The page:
“See these sneakers in the closet? They are my favorite, but we share them with several people. I hope to have them tomorrow for the Lesvos track and maybe even for Paris!” Faded pink, frayed tips, floppy soles, the sneakers mirrored by Mahmood Alizada have come a long way. Kind of like the 18 year old.
The odyssey that brought him here marked his body and mind. Left from Afghanistan, the young man with the smiling eyes traverses Iran and, though small, worked in the textile mills of Turkey before reaching Greece three years ago. Faced with extremely precarious living conditions, Mahmood Alizada made walking his compass. The Yoga and Sport With Refugees association, which offers physical activities to refugees, accompanies him on the island of Lesbos (Greece). On Saturday June 15, she opened a relay of her activities in Paris and has the ambition to help her with the Olympic refugee team in 2024.
The pines cast their dancing shadows on the road leading to Mitilene, the capital of Lesvos. The last rays of the sun caress an azure sea† A landscape that has become the daily life of Mahmood Alizada for 10km, 20km or 40km runs.
†It is both the most beautiful island and the most terrible“explains the 18-year-old young man, with a slender figure. Below, the white tents of the Mavrovouni camp are scattered in tight rows behind fences and barbed wire. USAHastily built on a former army fire pit, after the Moria camp went up in flames, they house thethe families who come mainly from Afghanistan, Congo, Eritrea or Sierra Leone.
“Many migrants tell us that they had two alternatives to survive in these extreme conditions: sports or drugs”explains the French Estelle Jean, co-founder of Yoga and Sport at Refugee, an association that supports migrants in their sport.
“When I arrived I was boxing, but I didn’t like kicking. I couldn’t sleep, I had nightmares. The doctor told me to stop.” Running then became his escape. Also a remedy for boredom. “When I run, I’m happy. After 25 km I don’t think about anything anymore. It brings me a lot of peace, it calms my mind.”
Gifted, the young man began to dream of Olympics. The one called “Mahmood Good Mood”, because of his communicative good mood, quickly became one of the pillars of the association. “I was training a lot, so I got the offer to become a coach, I’m very proud of that”explains the interested person in shorts with fluorescent flowers. “We quickly saw that Mahmood was really good at big distances and he can do something with it. We’re trying to push him so he can reach the level he dreams of.” explains Estelle Jean.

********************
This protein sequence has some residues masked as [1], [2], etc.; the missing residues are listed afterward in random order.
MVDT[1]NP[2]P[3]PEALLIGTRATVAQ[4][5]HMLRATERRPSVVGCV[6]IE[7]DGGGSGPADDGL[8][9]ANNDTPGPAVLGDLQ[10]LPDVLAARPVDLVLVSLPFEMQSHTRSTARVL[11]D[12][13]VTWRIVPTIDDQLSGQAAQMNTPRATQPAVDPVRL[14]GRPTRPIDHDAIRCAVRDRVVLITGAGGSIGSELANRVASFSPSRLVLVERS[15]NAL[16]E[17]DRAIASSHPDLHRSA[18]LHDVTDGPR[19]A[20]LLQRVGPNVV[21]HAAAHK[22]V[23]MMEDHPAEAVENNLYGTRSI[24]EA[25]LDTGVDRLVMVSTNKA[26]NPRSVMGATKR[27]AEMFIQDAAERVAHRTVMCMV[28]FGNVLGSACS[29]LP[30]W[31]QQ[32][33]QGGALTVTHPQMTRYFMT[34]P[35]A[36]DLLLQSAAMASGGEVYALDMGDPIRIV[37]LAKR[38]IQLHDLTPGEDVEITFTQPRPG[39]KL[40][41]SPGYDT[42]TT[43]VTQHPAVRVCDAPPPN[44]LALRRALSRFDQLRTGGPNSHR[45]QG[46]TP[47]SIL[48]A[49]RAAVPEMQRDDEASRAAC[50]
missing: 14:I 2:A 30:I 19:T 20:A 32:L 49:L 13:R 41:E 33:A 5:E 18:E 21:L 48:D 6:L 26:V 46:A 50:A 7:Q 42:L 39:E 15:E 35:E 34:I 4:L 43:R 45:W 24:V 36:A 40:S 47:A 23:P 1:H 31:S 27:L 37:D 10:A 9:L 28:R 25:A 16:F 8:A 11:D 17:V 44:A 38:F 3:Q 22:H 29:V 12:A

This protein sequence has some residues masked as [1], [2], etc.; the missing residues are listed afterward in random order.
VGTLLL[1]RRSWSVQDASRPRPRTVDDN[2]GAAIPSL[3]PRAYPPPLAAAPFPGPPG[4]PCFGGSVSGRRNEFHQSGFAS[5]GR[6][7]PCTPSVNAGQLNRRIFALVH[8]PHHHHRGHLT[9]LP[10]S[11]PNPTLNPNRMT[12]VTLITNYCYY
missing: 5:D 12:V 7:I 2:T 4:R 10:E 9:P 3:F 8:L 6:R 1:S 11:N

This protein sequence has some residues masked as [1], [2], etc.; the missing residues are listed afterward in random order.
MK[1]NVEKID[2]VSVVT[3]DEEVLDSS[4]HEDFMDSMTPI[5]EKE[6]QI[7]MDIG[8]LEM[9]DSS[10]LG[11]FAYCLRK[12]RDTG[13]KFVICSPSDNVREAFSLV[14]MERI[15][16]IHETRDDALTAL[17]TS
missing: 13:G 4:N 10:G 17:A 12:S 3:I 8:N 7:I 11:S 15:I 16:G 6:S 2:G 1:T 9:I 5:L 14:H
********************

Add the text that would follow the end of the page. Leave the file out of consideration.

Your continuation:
“To be at the Olympics with yoga and sports would be incredible. To show people that we come from here, from Lesvos, with our stories. To be happy and proud.”Mahmood Alizada, refugee
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Like Mahmood, several runaway athletes show great promise. The idea of continuing to accompany them, once their papers were obtained, gradually took root. “Lhere is both a strong demand from refugees, but above all we have the prospect of Olympic Games in 2024. It is a dream for which we allow ourselves to create this new adventure in Paris at the end of June”, gets excited Estelle Johannes. An important investment for the small association that dreams big.
In the gym of yoga and sport with refugees, lThe bodybuilding class is in full swing. The sound system broadcasts a mix of Afghan music and reggaeton remixes at full speed. While you wait to end your sheathing session, Mahmood Alizada cares carefully equipment† Swimming goggles, shorts, sneakers, boxing mats and sportswear are stored in large closets. “Migrants have often left everything behind. They have to be rested from head to toe”, explains Madeleine, a French volunteer who works at the reception†